Oral Reply to Parliamentary Question on Recyling Rate by Dr Amy Khor, Senior Minister of State for Sustainability and the Environment
Mr Chua Kheng Wee Louis: To ask the Minister for Sustainability and the Environment in relation to the Zero Waste Masterplan’s target of achieving an overall recycling rate of 70% by 2030 (a) what is the breakdown of our recycling rate targets by waste type; (b) what is the target recycling rate for plastics; and (c) what are the pathways to raising the plastic recycling rate from 6% today to the intended 2030 target.
1 In a resource- and carbon-constrained world, recycling enables us to reduce emissions and achieve a circular economy. Under the Zero Waste Masterplan, we have set a target to achieve a national recycling rate of 70% by 2030, which is supported by targets to increase the domestic recycling rate to 30% by 2030 and the non-domestic recycling rate to 81% by 2030.
2 We are focusing efforts on three priority waste streams, namely packaging waste including plastics, electronic waste and food waste. Plastics are generated in large quantities, but the recycling rate is low. We have various initiatives to drive plastics recycling on both the domestic and industrial fronts. The National Recycling Programme caters to residential premises, while the Mandatory Packaging Reporting scheme encourages companies to reduce the amount of packaging they use. Under this scheme, large producers of packaged products and retailers must report the amount of packaging they introduce into Singapore annually and develop 3R – or Reduce, Reuse, Recycle – plans for packaging materials including plastics.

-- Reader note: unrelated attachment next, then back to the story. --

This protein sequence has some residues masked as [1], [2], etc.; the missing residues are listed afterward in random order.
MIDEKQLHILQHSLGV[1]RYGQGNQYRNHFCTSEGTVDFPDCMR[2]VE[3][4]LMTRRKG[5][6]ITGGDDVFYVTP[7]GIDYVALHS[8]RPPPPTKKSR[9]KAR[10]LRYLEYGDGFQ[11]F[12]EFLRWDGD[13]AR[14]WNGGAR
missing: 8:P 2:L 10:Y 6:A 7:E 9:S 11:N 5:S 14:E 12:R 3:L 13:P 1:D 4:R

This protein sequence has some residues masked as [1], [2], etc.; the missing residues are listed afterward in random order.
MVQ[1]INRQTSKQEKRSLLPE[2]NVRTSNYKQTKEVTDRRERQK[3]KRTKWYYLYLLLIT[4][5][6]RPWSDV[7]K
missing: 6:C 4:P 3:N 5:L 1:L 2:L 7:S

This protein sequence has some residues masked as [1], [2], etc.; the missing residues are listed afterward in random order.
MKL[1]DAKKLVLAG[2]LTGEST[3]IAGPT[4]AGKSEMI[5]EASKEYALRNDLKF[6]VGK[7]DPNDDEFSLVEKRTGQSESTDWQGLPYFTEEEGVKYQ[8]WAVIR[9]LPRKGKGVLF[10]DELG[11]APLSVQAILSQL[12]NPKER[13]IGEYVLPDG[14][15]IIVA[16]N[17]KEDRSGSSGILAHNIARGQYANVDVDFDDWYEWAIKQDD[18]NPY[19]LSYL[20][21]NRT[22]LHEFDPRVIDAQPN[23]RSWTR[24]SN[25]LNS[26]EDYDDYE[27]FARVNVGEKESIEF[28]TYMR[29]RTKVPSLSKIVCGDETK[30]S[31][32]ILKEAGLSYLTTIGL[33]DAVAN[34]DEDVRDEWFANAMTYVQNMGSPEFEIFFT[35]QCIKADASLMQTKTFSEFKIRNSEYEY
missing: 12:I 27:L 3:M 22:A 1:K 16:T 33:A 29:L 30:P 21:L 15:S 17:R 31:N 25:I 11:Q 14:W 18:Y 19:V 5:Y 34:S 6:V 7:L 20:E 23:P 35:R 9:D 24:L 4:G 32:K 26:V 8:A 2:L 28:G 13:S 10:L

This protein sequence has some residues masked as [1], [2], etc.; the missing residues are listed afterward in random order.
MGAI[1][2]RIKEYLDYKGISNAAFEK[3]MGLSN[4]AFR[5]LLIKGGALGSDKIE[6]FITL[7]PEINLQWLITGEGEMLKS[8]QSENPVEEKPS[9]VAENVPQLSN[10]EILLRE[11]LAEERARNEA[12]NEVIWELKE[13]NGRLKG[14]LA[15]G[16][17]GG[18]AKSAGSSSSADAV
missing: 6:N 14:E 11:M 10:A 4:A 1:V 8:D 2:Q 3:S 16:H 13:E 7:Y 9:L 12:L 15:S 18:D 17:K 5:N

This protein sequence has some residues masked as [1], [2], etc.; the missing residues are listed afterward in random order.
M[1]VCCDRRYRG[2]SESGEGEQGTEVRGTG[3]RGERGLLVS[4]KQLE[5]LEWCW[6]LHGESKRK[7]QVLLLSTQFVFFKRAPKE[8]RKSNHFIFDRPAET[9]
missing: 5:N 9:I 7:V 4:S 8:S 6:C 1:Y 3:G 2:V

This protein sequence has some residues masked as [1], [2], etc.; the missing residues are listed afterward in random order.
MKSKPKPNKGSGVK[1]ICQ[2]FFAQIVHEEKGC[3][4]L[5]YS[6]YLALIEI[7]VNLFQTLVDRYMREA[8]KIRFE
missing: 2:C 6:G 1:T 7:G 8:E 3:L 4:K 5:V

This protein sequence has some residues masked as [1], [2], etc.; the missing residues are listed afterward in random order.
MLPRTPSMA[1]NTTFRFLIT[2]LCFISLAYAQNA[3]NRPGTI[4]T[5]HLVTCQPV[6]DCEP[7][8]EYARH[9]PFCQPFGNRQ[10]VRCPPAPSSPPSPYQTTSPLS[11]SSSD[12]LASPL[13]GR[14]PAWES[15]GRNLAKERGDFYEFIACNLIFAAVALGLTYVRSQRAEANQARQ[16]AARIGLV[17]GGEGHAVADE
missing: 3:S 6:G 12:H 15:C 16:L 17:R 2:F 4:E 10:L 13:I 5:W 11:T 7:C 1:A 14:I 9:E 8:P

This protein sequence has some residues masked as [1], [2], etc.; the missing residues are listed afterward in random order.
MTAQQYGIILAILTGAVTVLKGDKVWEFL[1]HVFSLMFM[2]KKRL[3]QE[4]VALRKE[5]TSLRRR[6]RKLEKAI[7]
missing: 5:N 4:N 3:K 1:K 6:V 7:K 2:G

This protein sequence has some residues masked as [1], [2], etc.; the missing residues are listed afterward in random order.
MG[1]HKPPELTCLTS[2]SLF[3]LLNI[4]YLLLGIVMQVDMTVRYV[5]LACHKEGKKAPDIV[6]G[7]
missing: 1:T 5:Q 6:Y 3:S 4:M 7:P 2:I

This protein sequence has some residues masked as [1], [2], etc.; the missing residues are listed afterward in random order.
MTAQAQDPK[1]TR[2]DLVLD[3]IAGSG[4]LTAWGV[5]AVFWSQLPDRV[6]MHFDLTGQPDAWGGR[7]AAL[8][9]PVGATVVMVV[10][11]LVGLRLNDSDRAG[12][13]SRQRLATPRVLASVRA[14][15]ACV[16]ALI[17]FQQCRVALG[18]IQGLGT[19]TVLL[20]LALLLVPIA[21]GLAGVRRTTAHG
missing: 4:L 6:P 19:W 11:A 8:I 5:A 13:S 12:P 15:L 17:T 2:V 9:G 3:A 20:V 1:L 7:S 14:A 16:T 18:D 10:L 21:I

3 Members of the public will have more opportunities to contribute to plastics recycling under the upcoming beverage container return scheme, which will encourage the return and recycling of beverage containers such as plastic bottles. This scheme is expected to be in place by mid-2024 and will help cultivate recycling habits amongst the community and enable us to aggregate clean and high-quality recyclables. Similar schemes in countries such as Norway, Sweden and Lithuania have achieved return rates of 80% or higher.
4 Agencies are also exploring innovative solutions with the private sector that will allow us to recycle more plastics. One such initiative is chemical recycling which can process plastics that cannot be mechanically recycled, such as contaminated single-use plastics and convert these into feedstock to manufacture new products like plastics, chemicals and even sustainable aviation fuels.
5 We will need everyone’s collective efforts to reduce, reuse and recycle, in order to achieve our national recycling rate target.